Because Scrum drives toward delivering something to a customer every sprint (whether or not that actually happens), the team tries to get a story’s output to a level of quality it would be proud to show the customer. This is supported a number of ways. First, the team is structured cross-functionally. There are no “handoffs” from, for example, the hardware engineers to the firmware engineers, or from the software developers to the testers. The hardware, firmware, software, and test engineers responsible for that part of the product are all on the same team, working on the same set of user stories. Preferably, the line is blurred between developers and testers: Developers test each others’ work, freeing up testers to add value in other ways. These include exploratory testing—trying to break the product before the customer gets a chance—and test automation, which speeds up delivery significantly by eliminating manual work.
Other FuSca techniques to help the team build quality in from the start include:
- Setting time aside via quality-related tasks in each story to ensure the team does not scrimp on quality to meet the sprint date.
- Not “accepting” stories as completed if defects the team found were not fixed.
- Requiring teams to fix other bugs found during one sprint in the next sprint.
- Recommended use of Agile methods related to quality, such as “Acceptance Test-Driven Development,” which emphasizes writing the test first and then developing to it.
When Primavera Systems switched from waterfall to Agile, specifically the Scrum and Test-Driven Development methods, it saw “a 30 percent increase in quality as measured by the number of customer-reported defects in the first nine months following the release” and a 75% improvement in team-level defect rates.
New versions of hardware and older software systems are impossible to release in a single sprint, in part because usually more than one small team is needed to develop them. Like some other Agile-at-scale systems, FuSca has proven Scrum is perfectly capable of handling multi-team, multi-sprint releases. Relative to others, FuSca makes the process as lean as possible:
- Only the cross-team roles are involved in release planning until requirements are well-groomed, meeting weekly.
Note: Requirements at this level are called “epics,” still written in user story format, but sized to fit within releases instead of sprints.
- Product Owners are brought in then to:
- Confirm the epics are clear.
- Predict likely questions from the team and get them answered.
- Represent team wishes regarding which epics they want to work on.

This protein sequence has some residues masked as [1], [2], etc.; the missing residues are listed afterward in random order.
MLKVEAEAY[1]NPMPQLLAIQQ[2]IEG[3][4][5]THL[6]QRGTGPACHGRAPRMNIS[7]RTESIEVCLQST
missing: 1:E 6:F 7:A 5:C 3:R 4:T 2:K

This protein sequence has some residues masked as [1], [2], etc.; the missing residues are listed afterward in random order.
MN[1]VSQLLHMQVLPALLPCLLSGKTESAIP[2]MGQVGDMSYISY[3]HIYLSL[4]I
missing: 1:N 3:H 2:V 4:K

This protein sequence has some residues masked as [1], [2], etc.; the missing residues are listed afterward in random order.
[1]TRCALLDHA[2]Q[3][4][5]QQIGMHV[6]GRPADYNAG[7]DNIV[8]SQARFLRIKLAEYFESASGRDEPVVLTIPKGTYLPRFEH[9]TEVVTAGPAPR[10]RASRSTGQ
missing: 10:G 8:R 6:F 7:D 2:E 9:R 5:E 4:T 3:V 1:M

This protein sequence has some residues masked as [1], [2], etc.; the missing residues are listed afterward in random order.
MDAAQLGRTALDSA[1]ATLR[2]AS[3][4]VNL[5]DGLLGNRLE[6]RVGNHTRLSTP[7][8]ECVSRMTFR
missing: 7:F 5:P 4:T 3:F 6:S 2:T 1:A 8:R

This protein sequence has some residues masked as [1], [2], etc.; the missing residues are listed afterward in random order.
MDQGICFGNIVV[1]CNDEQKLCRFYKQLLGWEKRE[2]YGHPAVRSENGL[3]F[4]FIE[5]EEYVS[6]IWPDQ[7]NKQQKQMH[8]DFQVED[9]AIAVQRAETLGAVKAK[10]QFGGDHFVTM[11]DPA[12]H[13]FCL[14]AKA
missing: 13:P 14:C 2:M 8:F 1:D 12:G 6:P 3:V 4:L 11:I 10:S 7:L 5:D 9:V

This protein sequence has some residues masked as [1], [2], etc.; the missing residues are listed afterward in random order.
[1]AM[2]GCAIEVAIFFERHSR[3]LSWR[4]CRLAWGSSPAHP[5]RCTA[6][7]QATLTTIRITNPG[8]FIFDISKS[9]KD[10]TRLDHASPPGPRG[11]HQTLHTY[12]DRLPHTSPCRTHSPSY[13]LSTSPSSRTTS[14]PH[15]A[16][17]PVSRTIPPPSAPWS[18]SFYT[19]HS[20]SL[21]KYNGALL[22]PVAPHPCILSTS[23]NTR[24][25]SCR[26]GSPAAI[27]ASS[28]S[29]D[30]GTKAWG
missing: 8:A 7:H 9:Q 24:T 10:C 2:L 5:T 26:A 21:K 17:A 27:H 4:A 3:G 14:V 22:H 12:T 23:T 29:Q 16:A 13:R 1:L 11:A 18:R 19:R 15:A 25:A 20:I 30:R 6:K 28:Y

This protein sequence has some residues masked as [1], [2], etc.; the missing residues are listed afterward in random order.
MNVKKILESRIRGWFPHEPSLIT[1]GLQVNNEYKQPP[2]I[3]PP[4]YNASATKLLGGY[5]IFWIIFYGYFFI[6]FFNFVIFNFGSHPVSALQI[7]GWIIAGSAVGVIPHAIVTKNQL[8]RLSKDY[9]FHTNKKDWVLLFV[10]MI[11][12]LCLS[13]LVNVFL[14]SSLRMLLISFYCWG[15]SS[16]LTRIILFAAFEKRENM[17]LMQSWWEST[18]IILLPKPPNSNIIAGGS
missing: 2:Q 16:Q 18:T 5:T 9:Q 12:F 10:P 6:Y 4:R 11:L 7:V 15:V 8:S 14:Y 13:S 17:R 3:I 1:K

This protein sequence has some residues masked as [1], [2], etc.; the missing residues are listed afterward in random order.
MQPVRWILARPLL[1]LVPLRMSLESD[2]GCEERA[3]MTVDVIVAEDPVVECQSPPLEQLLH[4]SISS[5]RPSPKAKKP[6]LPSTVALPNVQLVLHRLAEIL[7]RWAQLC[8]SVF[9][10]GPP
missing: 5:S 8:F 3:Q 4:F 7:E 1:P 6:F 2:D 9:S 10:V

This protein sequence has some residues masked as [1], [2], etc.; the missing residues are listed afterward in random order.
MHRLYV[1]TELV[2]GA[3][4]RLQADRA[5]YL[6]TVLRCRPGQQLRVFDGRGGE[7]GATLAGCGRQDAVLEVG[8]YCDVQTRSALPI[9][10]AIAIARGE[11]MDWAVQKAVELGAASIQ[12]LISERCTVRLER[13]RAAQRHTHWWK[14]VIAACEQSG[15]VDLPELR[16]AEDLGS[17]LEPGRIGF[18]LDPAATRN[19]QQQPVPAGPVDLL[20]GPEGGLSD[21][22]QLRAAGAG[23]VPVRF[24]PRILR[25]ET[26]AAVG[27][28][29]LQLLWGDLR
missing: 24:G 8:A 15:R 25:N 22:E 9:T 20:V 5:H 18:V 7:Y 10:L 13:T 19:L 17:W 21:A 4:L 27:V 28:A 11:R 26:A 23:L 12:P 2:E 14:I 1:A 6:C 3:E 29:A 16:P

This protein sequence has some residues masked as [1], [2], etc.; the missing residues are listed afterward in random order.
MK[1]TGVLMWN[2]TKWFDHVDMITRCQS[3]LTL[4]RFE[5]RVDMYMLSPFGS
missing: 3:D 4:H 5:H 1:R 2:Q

- Each team breaks its epics down into user stories.
Note: Done as part of an otherwise normal sprint on the team’s schedule, in one workday or less, this means teams never stop productive development.
- In a final release planning meeting:
- By comparing a team’s story total to its per-sprint delivery rate, the release planners and POs decide whether the team is trying to do more than it can within the release period.
Example: If the team broke its epics into 48 stories, four sprints are left in the release, and the team reliably gets 9 stories accepted each sprint, it is over-committed by more than a sprint’s worth of stories: (9 x 4 = 36) – 48 = –12.
- In that case, requirements or stories get traded to less burdened teams, if possible, or requirements get removed from the release plan if not.
- By comparing a team’s story total to its per-sprint delivery rate, the release planners and POs decide whether the team is trying to do more than it can within the release period.
The combination of the planning process and jointly held demonstration ceremonies in FuSca eliminates the need for “scrum-of-scrum” meetings. This saves each participant a half-hour or more of time each week with no impact on the system’s predictability or productivity.
In cases where companies or the outputs cannot be fully tested continuously, releases are overlapped. When system validation and regression testing requires a sprint after development teams release their deliverables, for example, the teams go ahead with the next release but allow extra time for defect fixing during the sprint. Whether or not the system testers are embedded in the teams, they create stories for that testing. By overlapping release-related efforts instead of stopping for “big-room planning” or “hardening” sprints, FuSca keeps teams moving forward.
Despite this Lean approach, FuSca principles have allowed programs to hit delivery rates as high as 90% of planned epics in four-month releases.
 Schwaber & Beedle 2002.
 You may see a cartoon in Agile sources referring to participants and observers as “pigs” and “chickens.” I avoid the terms because people from some cultures find it insulting to be called a pig.
 Screen shot from the tool called “Rally.”
 James 2016.
 Schatz & Abdelshafi 2005.